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If you’re a gamer like me, it’s likely you’ve grown up playing games. You’ve probably started on something like a Nintendo NES or SNES, or maybe the Sega Genesis. Or maybe, like me, you started on something like the Nintendo 64 or the Sony Playstation. And if you did you probably have a few old copies of games for those systems kicking around somewhere. Or maybe you’re fortunate enough to still have your old console and its peripherals as well as a couple of your favorites. But the issue is it’s not always possible to hook up one of these old consoles to a modern TV set and play some Crash Bandicoot.

Of course you could always buy an old CRT style TV and it’s likely you’ll be able to hook up to that. And that’s fine if that’s the route you want to go, but there are a few issues with that like eye strain being much more common on CRT monitors than modern plasma or LCD panels. You’re also limited to what games you can play, since if you want to discover a lot of older games you’d have to go out and buy a console and the game itself, which can get quite expensive quite fast.

And here’s where the emulator comes in. While there can be some issues with some programs, for the most part you should be able to find something that you enjoy using for whatever system you can imagine. There are projects for emulators spanning decades of console releases, with programs for the NES era, SNES era, all the way up to the Dreamcast even. There are a few programs being worked on to emulate even the Playstation 2 and 3!

This does mean you need some kind of computer to run these emulators on, but considering the processing power that most of these old consoles had compared to modern PC technology it’s really not that hard to get even a cheap laptop running one of these things. You might run into some trouble with the newer consoles like the Dreamcast, and the Playstation 2 and 3 might not be properly optimized or even fully supported yet, but you should be able to still get a vast array of games for these emulators working with little to no trouble.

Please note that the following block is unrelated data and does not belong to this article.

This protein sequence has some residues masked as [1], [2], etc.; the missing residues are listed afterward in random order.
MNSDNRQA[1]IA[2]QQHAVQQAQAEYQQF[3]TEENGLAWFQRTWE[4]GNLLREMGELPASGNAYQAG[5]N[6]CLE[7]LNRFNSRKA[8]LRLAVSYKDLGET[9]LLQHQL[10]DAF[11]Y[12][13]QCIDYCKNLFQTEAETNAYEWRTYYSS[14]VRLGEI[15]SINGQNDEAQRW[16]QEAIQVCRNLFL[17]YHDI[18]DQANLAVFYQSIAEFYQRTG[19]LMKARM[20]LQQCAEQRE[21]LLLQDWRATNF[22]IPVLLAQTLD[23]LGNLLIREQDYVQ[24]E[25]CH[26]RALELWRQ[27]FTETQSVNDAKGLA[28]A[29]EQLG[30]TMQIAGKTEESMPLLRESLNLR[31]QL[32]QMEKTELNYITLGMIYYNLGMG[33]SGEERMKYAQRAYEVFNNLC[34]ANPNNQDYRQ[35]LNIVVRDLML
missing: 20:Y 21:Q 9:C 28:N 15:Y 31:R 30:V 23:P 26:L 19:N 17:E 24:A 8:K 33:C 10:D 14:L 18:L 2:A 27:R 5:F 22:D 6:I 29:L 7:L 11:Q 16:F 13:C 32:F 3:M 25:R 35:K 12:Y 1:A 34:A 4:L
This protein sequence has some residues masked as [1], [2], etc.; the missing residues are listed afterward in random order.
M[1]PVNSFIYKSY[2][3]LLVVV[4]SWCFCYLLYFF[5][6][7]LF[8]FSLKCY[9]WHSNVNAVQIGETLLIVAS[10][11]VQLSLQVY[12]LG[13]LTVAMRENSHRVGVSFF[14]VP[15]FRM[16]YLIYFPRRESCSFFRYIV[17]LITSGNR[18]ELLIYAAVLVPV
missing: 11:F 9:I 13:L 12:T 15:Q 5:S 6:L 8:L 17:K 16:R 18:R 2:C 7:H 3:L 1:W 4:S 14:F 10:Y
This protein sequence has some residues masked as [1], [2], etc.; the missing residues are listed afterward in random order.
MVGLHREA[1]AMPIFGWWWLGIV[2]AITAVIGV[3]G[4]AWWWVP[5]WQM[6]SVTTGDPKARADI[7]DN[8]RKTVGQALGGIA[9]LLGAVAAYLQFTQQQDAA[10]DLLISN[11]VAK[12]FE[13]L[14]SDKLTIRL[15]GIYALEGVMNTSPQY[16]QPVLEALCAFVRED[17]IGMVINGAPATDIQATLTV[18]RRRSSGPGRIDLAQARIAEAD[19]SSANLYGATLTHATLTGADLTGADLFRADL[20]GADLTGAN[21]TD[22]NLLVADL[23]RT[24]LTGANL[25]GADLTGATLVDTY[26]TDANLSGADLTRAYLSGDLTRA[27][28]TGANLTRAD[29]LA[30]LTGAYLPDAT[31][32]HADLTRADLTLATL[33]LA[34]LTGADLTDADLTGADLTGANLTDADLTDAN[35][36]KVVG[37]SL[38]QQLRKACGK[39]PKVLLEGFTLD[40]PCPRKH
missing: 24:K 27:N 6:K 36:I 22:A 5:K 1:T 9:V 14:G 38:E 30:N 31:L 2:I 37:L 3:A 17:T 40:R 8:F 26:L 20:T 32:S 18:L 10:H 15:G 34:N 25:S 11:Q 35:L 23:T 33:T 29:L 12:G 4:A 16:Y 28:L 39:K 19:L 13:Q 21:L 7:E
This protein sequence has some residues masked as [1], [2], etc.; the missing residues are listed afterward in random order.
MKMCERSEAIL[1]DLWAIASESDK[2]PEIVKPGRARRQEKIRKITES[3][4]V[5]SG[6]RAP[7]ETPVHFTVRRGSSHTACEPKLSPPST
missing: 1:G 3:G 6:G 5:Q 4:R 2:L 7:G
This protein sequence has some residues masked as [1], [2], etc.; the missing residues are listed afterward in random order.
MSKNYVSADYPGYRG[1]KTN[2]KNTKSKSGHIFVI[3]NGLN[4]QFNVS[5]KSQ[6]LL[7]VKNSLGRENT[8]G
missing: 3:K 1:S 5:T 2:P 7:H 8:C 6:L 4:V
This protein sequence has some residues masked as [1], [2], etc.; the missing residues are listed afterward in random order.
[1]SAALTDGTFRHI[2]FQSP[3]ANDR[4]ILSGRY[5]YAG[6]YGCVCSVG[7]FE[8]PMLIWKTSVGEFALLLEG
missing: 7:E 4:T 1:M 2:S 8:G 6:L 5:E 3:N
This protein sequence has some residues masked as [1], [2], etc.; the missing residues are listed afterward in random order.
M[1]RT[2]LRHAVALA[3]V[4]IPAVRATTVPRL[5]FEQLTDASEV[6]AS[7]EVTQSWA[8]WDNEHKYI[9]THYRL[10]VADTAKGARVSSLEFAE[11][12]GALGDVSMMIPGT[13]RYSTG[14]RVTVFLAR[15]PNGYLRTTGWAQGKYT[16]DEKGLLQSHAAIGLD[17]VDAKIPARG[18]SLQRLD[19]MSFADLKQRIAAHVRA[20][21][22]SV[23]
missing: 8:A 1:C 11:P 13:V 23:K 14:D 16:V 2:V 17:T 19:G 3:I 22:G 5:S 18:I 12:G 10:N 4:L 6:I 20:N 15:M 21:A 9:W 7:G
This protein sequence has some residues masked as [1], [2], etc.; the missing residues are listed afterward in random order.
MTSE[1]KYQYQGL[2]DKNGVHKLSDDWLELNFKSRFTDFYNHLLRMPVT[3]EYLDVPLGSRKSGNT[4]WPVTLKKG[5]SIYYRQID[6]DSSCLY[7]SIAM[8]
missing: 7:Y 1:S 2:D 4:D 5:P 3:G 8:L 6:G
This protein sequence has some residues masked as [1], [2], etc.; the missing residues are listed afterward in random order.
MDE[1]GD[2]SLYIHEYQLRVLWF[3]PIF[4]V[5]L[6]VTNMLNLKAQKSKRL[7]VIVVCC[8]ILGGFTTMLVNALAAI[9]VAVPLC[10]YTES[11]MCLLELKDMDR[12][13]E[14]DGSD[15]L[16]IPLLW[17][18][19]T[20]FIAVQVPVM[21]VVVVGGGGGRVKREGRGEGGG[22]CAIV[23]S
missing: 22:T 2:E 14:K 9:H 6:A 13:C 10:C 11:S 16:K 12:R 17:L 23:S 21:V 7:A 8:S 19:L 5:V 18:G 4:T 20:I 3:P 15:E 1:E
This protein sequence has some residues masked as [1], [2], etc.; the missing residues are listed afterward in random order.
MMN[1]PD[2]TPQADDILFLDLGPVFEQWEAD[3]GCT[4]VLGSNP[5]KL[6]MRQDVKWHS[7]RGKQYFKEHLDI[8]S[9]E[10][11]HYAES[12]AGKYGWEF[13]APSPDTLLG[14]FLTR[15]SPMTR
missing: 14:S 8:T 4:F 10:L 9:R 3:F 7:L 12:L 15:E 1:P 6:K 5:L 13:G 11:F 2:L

And best of all you can use whatever controller you like with this setup. There are plenty of online vendors that sell control pads that plug into a simple USB port and have any shape you can imagine, from the classic NES controller brick to the weird space age Sega Dreamcast… Thing…

You can find a wide variety of emulation programs on your own through a quick google search, but I’ll go ahead and list a few of my personal choices down below just to get you started. If you need games for them that’s a completely different story, and I’ll leave you to find out how that works on your own.

ePSXe Playstation Emulator: http://www.epsxe.com/

This emulator works on Windows, Linux, and Android and has plenty of neat features and ways you can customize the emulator.

My Boy! : https://play.google.com/store/apps/details?id=com.fastemulator.gba&hl=en

My Old Boy!: https://play.google.com/store/apps/details?id=com.fastemulator.gbcfree

These emulators by Fast Emulators are both for Android and emulate the Gameboy Advance and Gameboy Color systems respectively. One of these along with ePSXe would make a great handheld retro gaming console with an older smart phone.

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5 Comments

  1. As a gamer myself, I really enjoy old games. I heard about Emulators but I was hestitant to try it. I always feared that they would be difficult to play on pc or it was a trap and my pc would get viruses.

    Liked by 2 people

    1. I can understand that. A lot of these emulators can look pretty sketchy due to the generally low development costs of these types of programs. As long as you’re careful you shouldn’t have too many issues, and if you’re really worried you could probably find a good emulator on an older or cheap Android device.

      Liked by 1 person

  2. I only use emulation for games I own or can’t buy new digitally or physically anymore. Oh, and good luck getting a PS2 emulator to run properly on even a gaming PC, and PS3 emulation is still just a distant dream.

    Liked by 1 person

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